Operational Signals

ROMEO for Replenishment

Four sets of signals are used for the enormously complex task of conducting underway replenishment at sea.  Underway replenishment, or UNREP, is the process by which fuel, ammunition, and other supplies are transferred from one ship to another in the midst of operations far from port.  They may be conducted by helicopter (vertical replenishment) or by attaching lines and hoses between two ships steaming alongside each other (connected replenishment).  Normally this tricky maneuver is coordinated by radio, but in wartime conditions it would often be essential to refrain from transmissions that could reveal a battle group's position to the enemy.  The U.S. Navy therefore makes regular use of the capability to conduct UNREPs in complete radio silence by using flaghoists.
The first message hoisted sets 
the ROMEO CORPEN, the course and speed at which the replenishment is to take place.  It is prescribed by hoisting the letter flag ROMEO (R), 
and the CORPEN pennant, one of the special Navy signals,
followed by three Navy numeral flags indicating the compass course for the replenishment, in this case ZERO, 
FIVE, for a heading of 95 degrees, or just a little south of east. 
The course is followed by a "tack," a length of halyard separating the course from the speed, 

then one or two flags indicating the speed in knots, in this case ONE
and TWO, or 12 knots.
When the control ship--normally the ship providing the replenishment--is steady on the prescribed course and speed, it hoists the ROMEO flag "at the dip" at the outboard halyard on the side it wants the receiving ship to come along.  "At the dip" means that the flag is hoisted well below the top of the signal halyard.  A flag hoisted at the dip normally signifies preparation for an evolution that is to be carried out when the flag is hoisted "close up" or "two-blocked."

The receiving ship responds by hoisting ROMEO at the dip when it is ready to come alongside.  The control ship then two-blocks ROMEO close-up, signifying "I am ready for your approach," and the receiving ship does the same to say "I am commencing my approach."

Once the messenger line used to connect the refueling hoses and resupply lines  is in hand, ROMEO is hauled down and (if fuel or explosives are being handled) BRAVO is hoisted in its place.  If BRAVO is close-up, it means fuel or explosives are being transferred; if at the dip, that supply has been temporarily suspended.  When the fueling or resupply is complete, BRAVO is hauled down.

Meanwhile, 15 minutes before the two ships are to disengage, the control ship hoists the PREP pennant at the dip.  When the transfer is complete, it is closed up, signifying that the last replenishment station is disengaging, then, when all lines are clear, it is hauled down and the evolution is complete.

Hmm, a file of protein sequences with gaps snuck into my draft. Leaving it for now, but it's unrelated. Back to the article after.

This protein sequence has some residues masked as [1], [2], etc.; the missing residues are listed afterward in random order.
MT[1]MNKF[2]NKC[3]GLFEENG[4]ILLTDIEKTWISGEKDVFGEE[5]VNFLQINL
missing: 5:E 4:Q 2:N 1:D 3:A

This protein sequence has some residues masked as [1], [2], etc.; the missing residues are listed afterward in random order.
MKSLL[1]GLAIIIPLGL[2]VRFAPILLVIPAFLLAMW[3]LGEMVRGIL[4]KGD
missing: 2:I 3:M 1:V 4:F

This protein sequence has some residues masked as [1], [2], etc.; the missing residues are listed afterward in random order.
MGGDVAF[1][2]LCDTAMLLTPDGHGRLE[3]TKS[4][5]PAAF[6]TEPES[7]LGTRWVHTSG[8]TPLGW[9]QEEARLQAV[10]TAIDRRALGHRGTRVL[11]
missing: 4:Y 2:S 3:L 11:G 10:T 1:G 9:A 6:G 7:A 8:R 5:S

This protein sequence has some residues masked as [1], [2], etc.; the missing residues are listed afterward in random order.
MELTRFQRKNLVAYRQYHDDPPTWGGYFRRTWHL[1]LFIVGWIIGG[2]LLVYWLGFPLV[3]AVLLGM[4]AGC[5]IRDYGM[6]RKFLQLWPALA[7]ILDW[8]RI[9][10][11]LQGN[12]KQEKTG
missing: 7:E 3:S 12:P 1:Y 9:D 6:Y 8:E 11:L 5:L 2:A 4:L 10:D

Foxtrot and Hotel for Flight Operations

Similar procedures are used for signaling the conduct of flight operations at sea.  The course and speed for launching and recovering aircraft, the FOXTROT CORPEN, can be signalled the same way as the ROMEO CORPEN for replenishment.  Then, as the carrier is setting flight stations, it hoists the FOXTROT flag at the dip, meaning that the ship will be ready for flight operations as soon as the wind is suitable.  When everything is ready, FOXTROT is two-blocked.  If operations are suspended, FOXTROT is dipped again, and when the carrier secures from flight stations FOXTROT is hauled down.

HOTEL is used the same as FOXTROT, but signals the conduct of helicopter operations only.

Amphibious Operations

A special flag code is used to control landing craft conducting amphibious operations.  As spelled out in the U.S. Army's Marine Crewman's Handbook (FM 55-501) these are:
MIKE - Attention ECHO - Execute
ALFA - Assemble in column FOXTROT - Forward
HOTEL - Cease firing KILO - Increase speed
X-RAY - Commence firing ROMEO - Line abreast
OSCAR - Man overboard UNIFORM - V-formation

Close V-formation

Open V-formation

In addition, a combination of letter, number, and solid color flags are used to control landing craft coming alongside various stations of the amphibious ship.

"Prep" for Sunrise and Colors

The PREP pennant is used as a warning to ships in port to prepare for execution of sunrise or morning colors.  It is hoisted by the senior officer present afloat or by a signal tower ashore and repeated by ships present five minutes before the evolution to be carried out.  Hauling it down is the signal to execute the evolution--to raise the ensign and jack at 8:00 a.m., for instance.

BRAVO ZULU, or BZ, is one of the most puzzling expressions heard by non-initiates when dealing with Navy people.  It means "well done," and comes from the two-flag signal with that meaning in the NATO signal book, ATP-1.

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Copyright 2000, 2001 by Joseph McMillan